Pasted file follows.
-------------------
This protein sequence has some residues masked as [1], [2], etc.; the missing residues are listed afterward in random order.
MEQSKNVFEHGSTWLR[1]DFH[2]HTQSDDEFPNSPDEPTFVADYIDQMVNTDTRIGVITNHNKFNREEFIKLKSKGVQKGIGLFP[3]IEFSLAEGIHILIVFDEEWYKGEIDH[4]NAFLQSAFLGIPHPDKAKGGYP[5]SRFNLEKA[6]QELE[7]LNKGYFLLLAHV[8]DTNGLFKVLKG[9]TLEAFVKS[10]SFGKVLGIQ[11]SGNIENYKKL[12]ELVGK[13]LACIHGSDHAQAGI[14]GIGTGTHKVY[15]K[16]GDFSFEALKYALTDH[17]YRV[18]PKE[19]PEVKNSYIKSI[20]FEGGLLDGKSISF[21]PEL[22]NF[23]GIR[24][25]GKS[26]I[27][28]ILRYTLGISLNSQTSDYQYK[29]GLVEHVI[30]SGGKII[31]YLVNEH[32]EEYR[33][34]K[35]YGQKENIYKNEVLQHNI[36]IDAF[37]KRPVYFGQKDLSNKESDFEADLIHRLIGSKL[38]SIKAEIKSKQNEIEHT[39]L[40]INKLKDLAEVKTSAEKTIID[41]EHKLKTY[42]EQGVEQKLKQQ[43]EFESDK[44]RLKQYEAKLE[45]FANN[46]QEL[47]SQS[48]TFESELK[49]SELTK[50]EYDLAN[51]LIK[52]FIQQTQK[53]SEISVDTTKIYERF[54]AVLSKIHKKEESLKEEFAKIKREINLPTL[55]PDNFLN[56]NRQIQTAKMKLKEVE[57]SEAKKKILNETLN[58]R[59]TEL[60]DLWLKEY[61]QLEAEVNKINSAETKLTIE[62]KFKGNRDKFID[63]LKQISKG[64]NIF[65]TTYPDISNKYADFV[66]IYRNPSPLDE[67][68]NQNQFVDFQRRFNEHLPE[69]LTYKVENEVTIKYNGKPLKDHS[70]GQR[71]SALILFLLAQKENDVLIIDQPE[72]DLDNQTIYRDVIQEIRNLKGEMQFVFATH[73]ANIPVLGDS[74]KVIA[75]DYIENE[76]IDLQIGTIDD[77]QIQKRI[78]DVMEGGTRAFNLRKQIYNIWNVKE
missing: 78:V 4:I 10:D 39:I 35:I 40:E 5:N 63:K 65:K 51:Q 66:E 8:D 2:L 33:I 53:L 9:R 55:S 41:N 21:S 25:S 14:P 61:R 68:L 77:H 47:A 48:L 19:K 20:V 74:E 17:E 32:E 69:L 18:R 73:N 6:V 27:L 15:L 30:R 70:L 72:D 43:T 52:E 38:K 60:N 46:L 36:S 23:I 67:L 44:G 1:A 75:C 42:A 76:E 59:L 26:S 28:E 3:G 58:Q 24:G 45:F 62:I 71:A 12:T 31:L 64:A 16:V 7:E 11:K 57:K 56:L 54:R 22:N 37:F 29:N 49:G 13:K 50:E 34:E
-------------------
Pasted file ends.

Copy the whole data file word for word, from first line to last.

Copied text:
This protein sequence has some residues masked as [1], [2], etc.; the missing residues are listed afterward in random order.
MEQSKNVFEHGSTWLR[1]DFH[2]HTQSDDEFPNSPDEPTFVADYIDQMVNTDTRIGVITNHNKFNREEFIKLKSKGVQKGIGLFP[3]IEFSLAEGIHILIVFDEEWYKGEIDH[4]NAFLQSAFLGIPHPDKAKGGYP[5]SRFNLEKA[6]QELE[7]LNKGYFLLLAHV[8]DTNGLFKVLKG[9]TLEAFVKS[10]SFGKVLGIQ[11]SGNIENYKKL[12]ELVGK[13]LACIHGSDHAQAGI[14]GIGTGTHKVY[15]K[16]GDFSFEALKYALTDH[17]YRV[18]PKE[19]PEVKNSYIKSI[20]FEGGLLDGKSISF[21]PEL[22]NF[23]GIR[24][25]GKS[26]I[27][28]ILRYTLGISLNSQTSDYQYK[29]GLVEHVI[30]SGGKII[31]YLVNEH[32]EEYR[33][34]K[35]YGQKENIYKNEVLQHNI[36]IDAF[37]KRPVYFGQKDLSNKESDFEADLIHRLIGSKL[38]SIKAEIKSKQNEIEHT[39]L[40]INKLKDLAEVKTSAEKTIID[41]EHKLKTY[42]EQGVEQKLKQQ[43]EFESDK[44]RLKQYEAKLE[45]FANN[46]QEL[47]SQS[48]TFESELK[49]SELTK[50]EYDLAN[51]LIK[52]FIQQTQK[53]SEISVDTTKIYERF[54]AVLSKIHKKEESLKEEFAKIKREINLPTL[55]PDNFLN[56]NRQIQTAKMKLKEVE[57]SEAKKKILNETLN[58]R[59]TEL[60]DLWLKEY[61]QLEAEVNKINSAETKLTIE[62]KFKGNRDKFID[63]LKQISKG[64]NIF[65]TTYPDISNKYADFV[66]IYRNPSPLDE[67][68]NQNQFVDFQRRFNEHLPE[69]LTYKVENEVTIKYNGKPLKDHS[70]GQR[71]SALILFLLAQKENDVLIIDQPE[72]DLDNQTIYRDVIQEIRNLKGEMQFVFATH[73]ANIPVLGDS[74]KVIA[75]DYIENE[76]IDLQIGTIDD[77]QIQKRI[78]DVMEGGTRAFNLRKQIYNIWNVKE
missing: 78:V 4:I 10:D 39:I 35:I 40:E 5:N 63:K 65:K 51:Q 66:E 8:D 2:L 33:I 53:L 9:R 55:S 41:N 21:S 25:S 14:P 61:R 68:L 77:H 47:A 48:L 19:K 20:V 74:E 17:E 32:E 69:L 18:R 73:N 6:V 27:L 15:L 30:R 70:L 72:D 43:T 52:E 38:K 60:N 46:L 36:S 23:I 67:L 44:G 1:A 75:C 42:A 76:E 59:L 26:S 28:E 3:G 58:Q 24:G 45:F 62:I 71:A 12:T 31:L 64:A 16:V 7:E 11:K 57:K 56:L 54:R 22:N 37:F 29:N 49:G 13:K 50:E 34:E